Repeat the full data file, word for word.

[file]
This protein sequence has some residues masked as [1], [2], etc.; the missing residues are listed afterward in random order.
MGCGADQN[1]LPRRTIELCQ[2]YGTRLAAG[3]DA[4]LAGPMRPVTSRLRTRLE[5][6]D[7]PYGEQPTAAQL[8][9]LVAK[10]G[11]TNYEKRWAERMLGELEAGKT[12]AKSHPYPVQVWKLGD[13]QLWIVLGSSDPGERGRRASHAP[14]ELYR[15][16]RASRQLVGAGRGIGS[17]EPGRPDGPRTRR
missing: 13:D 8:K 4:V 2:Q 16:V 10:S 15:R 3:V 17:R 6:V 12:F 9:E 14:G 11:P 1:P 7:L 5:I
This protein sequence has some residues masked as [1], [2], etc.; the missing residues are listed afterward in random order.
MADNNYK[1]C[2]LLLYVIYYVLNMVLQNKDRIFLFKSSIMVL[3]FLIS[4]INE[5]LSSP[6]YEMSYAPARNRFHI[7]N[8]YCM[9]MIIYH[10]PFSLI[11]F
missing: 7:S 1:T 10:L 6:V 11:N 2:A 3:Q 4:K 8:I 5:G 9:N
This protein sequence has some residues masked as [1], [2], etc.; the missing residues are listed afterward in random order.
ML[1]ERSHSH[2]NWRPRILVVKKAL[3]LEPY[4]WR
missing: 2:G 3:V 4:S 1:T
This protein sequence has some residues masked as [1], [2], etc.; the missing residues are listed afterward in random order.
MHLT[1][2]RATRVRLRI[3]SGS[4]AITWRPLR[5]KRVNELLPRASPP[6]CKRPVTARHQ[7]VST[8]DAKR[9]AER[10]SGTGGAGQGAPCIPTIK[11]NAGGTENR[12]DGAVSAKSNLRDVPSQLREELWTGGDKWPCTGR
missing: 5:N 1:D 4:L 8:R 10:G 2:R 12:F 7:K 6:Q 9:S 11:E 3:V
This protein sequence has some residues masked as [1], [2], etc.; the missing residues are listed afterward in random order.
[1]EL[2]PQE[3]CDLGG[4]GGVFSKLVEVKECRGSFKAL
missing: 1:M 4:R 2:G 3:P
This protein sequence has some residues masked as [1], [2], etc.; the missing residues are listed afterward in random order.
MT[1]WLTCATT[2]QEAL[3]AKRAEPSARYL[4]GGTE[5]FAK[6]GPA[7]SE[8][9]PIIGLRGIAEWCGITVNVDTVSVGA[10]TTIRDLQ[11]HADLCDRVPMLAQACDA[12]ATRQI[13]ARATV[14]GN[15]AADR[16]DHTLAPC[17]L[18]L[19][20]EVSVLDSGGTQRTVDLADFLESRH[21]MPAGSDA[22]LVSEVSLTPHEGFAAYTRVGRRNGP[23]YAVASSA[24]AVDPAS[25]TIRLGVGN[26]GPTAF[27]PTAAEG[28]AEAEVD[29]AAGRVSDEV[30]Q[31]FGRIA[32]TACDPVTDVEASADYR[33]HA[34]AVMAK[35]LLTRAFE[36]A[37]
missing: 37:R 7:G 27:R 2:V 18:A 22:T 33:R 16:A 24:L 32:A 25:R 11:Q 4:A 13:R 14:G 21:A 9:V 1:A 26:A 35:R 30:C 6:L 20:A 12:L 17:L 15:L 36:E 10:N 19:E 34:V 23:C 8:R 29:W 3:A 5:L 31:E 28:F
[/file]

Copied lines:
This protein sequence has some residues masked as [1], [2], etc.; the missing residues are listed afterward in random order.
MGCGADQN[1]LPRRTIELCQ[2]YGTRLAAG[3]DA[4]LAGPMRPVTSRLRTRLE[5][6]D[7]PYGEQPTAAQL[8][9]LVAK[10]G[11]TNYEKRWAERMLGELEAGKT[12]AKSHPYPVQVWKLGD[13]QLWIVLGSSDPGERGRRASHAP[14]ELYR[15][16]RASRQLVGAGRGIGS[17]EPGRPDGPRTRR
missing: 13:D 8:K 4:V 2:Q 16:V 10:S 15:R 3:V 17:R 6:V 12:F 9:E 14:G 11:P 1:P 7:L 5:I
This protein sequence has some residues masked as [1], [2], etc.; the missing residues are listed afterward in random order.
MADNNYK[1]C[2]LLLYVIYYVLNMVLQNKDRIFLFKSSIMVL[3]FLIS[4]INE[5]LSSP[6]YEMSYAPARNRFHI[7]N[8]YCM[9]MIIYH[10]PFSLI[11]F
missing: 7:S 1:T 10:L 6:V 11:N 2:A 3:Q 4:K 8:I 5:G 9:N
This protein sequence has some residues masked as [1], [2], etc.; the missing residues are listed afterward in random order.
ML[1]ERSHSH[2]NWRPRILVVKKAL[3]LEPY[4]WR
missing: 2:G 3:V 4:S 1:T
This protein sequence has some residues masked as [1], [2], etc.; the missing residues are listed afterward in random order.
MHLT[1][2]RATRVRLRI[3]SGS[4]AITWRPLR[5]KRVNELLPRASPP[6]CKRPVTARHQ[7]VST[8]DAKR[9]AER[10]SGTGGAGQGAPCIPTIK[11]NAGGTENR[12]DGAVSAKSNLRDVPSQLREELWTGGDKWPCTGR
missing: 5:N 1:D 4:L 8:R 10:G 2:R 12:F 7:K 6:Q 9:S 11:E 3:V
This protein sequence has some residues masked as [1], [2], etc.; the missing residues are listed afterward in random order.
[1]EL[2]PQE[3]CDLGG[4]GGVFSKLVEVKECRGSFKAL
missing: 1:M 4:R 2:G 3:P
This protein sequence has some residues masked as [1], [2], etc.; the missing residues are listed afterward in random order.
MT[1]WLTCATT[2]QEAL[3]AKRAEPSARYL[4]GGTE[5]FAK[6]GPA[7]SE[8][9]PIIGLRGIAEWCGITVNVDTVSVGA[10]TTIRDLQ[11]HADLCDRVPMLAQACDA[12]ATRQI[13]ARATV[14]GN[15]AADR[16]DHTLAPC[17]L[18]L[19][20]EVSVLDSGGTQRTVDLADFLESRH[21]MPAGSDA[22]LVSEVSLTPHEGFAAYTRVGRRNGP[23]YAVASSA[24]AVDPAS[25]TIRLGVGN[26]GPTAF[27]PTAAEG[28]AEAEVD[29]AAGRVSDEV[30]Q[31]FGRIA[32]TACDPVTDVEASADYR[33]HA[34]AVMAK[35]LLTRAFE[36]A[37]
missing: 37:R 7:G 27:R 2:V 18:A 22:T 33:R 16:A 24:L 32:A 25:R 11:Q 4:A 13:R 14:G 21:A 9:V 1:A 26:A 35:R 30:C 6:L 20:A 12:L 17:L 15:L 36:E 10:N 19:E 34:V 23:C 8:R 29:W 3:A 5:L 31:E 28:F